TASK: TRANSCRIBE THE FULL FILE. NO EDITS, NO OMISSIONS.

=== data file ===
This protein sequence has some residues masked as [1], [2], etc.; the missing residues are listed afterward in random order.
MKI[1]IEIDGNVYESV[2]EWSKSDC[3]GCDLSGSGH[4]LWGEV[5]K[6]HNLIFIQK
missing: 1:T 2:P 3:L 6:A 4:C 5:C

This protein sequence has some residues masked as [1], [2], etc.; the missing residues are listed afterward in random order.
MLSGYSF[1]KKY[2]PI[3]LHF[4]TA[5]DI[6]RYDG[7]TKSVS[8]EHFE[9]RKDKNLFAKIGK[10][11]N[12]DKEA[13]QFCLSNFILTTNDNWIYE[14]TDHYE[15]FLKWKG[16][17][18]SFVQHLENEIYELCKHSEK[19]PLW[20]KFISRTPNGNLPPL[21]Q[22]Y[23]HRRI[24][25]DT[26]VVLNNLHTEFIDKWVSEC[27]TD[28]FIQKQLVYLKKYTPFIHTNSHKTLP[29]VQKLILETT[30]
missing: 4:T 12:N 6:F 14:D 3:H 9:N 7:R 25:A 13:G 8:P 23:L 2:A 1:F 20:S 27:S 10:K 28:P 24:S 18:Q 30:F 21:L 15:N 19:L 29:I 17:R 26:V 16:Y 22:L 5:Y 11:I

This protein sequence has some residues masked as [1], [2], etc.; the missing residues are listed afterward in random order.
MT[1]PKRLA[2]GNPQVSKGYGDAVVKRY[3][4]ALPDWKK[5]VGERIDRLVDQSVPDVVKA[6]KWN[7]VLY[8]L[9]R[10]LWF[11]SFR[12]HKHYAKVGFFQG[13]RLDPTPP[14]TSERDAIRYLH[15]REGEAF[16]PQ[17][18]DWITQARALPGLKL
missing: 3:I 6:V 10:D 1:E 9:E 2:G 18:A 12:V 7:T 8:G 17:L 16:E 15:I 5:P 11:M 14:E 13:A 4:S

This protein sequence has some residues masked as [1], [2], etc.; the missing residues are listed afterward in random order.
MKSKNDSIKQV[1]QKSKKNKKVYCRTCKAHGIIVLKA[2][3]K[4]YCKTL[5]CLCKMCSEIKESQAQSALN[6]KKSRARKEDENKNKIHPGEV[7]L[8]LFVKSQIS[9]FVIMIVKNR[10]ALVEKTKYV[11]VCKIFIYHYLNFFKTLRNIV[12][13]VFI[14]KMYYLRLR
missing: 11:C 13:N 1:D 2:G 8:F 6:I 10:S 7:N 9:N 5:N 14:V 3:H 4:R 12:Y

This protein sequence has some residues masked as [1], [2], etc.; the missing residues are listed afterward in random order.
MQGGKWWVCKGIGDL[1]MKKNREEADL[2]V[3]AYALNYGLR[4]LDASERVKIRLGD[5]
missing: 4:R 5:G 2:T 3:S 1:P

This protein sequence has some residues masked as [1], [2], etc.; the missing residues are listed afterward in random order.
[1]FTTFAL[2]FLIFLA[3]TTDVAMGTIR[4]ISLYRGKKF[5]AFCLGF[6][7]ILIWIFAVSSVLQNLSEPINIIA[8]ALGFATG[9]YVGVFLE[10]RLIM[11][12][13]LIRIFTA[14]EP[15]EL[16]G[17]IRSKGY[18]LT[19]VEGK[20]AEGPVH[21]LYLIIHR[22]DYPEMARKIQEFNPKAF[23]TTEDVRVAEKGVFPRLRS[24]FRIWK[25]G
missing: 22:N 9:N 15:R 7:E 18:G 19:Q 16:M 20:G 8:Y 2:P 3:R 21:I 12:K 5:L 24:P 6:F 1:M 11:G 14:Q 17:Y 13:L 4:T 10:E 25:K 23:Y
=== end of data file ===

This protein sequence has some residues masked as [1], [2], etc.; the missing residues are listed afterward in random order.
MKI[1]IEIDGNVYESV[2]EWSKSDC[3]GCDLSGSGH[4]LWGEV[5]K[6]HNLIFIQK
missing: 1:T 2:P 3:L 6:A 4:C 5:C

This protein sequence has some residues masked as [1], [2], etc.; the missing residues are listed afterward in random order.
MLSGYSF[1]KKY[2]PI[3]LHF[4]TA[5]DI[6]RYDG[7]TKSVS[8]EHFE[9]RKDKNLFAKIGK[10][11]N[12]DKEA[13]QFCLSNFILTTNDNWIYE[14]TDHYE[15]FLKWKG[16][17][18]SFVQHLENEIYELCKHSEK[19]PLW[20]KFISRTPNGNLPPL[21]Q[22]Y[23]HRRI[24][25]DT[26]VVLNNLHTEFIDKWVSEC[27]TD[28]FIQKQLVYLKKYTPFIHTNSHKTLP[29]VQKLILETT[30]
missing: 4:T 12:N 6:F 14:D 3:H 9:N 7:R 25:A 13:G 8:P 23:L 2:A 1:F 20:S 27:S 10:K 28:P 24:S 18:Q 30:F 21:L 15:N 19:L 29:I 17:R 26:V 16:Y 22:L 5:Y 11:I

This protein sequence has some residues masked as [1], [2], etc.; the missing residues are listed afterward in random order.
MT[1]PKRLA[2]GNPQVSKGYGDAVVKRY[3][4]ALPDWKK[5]VGERIDRLVDQSVPDVVKA[6]KWN[7]VLY[8]L[9]R[10]LWF[11]SFR[12]HKHYAKVGFFQG[13]RLDPTPP[14]TSERDAIRYLH[15]REGEAF[16]PQ[17][18]DWITQARALPGLKL
missing: 3:I 6:V 10:D 1:E 9:E 2:G 18:A 12:V 7:T 8:G 17:L 16:E 15:I 5:P 11:M 14:E 13:A 4:S

This protein sequence has some residues masked as [1], [2], etc.; the missing residues are listed afterward in random order.
MKSKNDSIKQV[1]QKSKKNKKVYCRTCKAHGIIVLKA[2][3]K[4]YCKTL[5]CLCKMCSEIKESQAQSALN[6]KKSRARKEDENKNKIHPGEV[7]L[8]LFVKSQIS[9]FVIMIVKNR[10]ALVEKTKYV[11]VCKIFIYHYLNFFKTLRNIV[12][13]VFI[14]KMYYLRLR
missing: 11:C 13:N 1:D 2:G 8:F 6:I 10:S 7:N 9:N 5:N 14:V 3:H 4:R 12:Y

This protein sequence has some residues masked as [1], [2], etc.; the missing residues are listed afterward in random order.
MQGGKWWVCKGIGDL[1]MKKNREEADL[2]V[3]AYALNYGLR[4]LDASERVKIRLGD[5]
missing: 4:R 5:G 2:T 3:S 1:P

This protein sequence has some residues masked as [1], [2], etc.; the missing residues are listed afterward in random order.
[1]FTTFAL[2]FLIFLA[3]TTDVAMGTIR[4]ISLYRGKKF[5]AFCLGF[6][7]ILIWIFAVSSVLQNLSEPINIIA[8]ALGFATG[9]YVGVFLE[10]RLIM[11][12][13]LIRIFTA[14]EP[15]EL[16]G[17]IRSKGY[18]LT[19]VEGK[20]AEGPVH[21]LYLIIHR[22]DYPEMARKIQEFNPKAF[23]TTEDVRVAEKGVFPRLRS[24]FRIWK[25]G
missing: 22:N 9:N 15:R 7:E 18:G 19:Q 16:M 20:G 8:Y 2:P 3:R 21:I 12:K 5:L 24:P 6:F 1:M 11:G 14:Q 17:Y 13:L 4:T 10:E 25:K 23:Y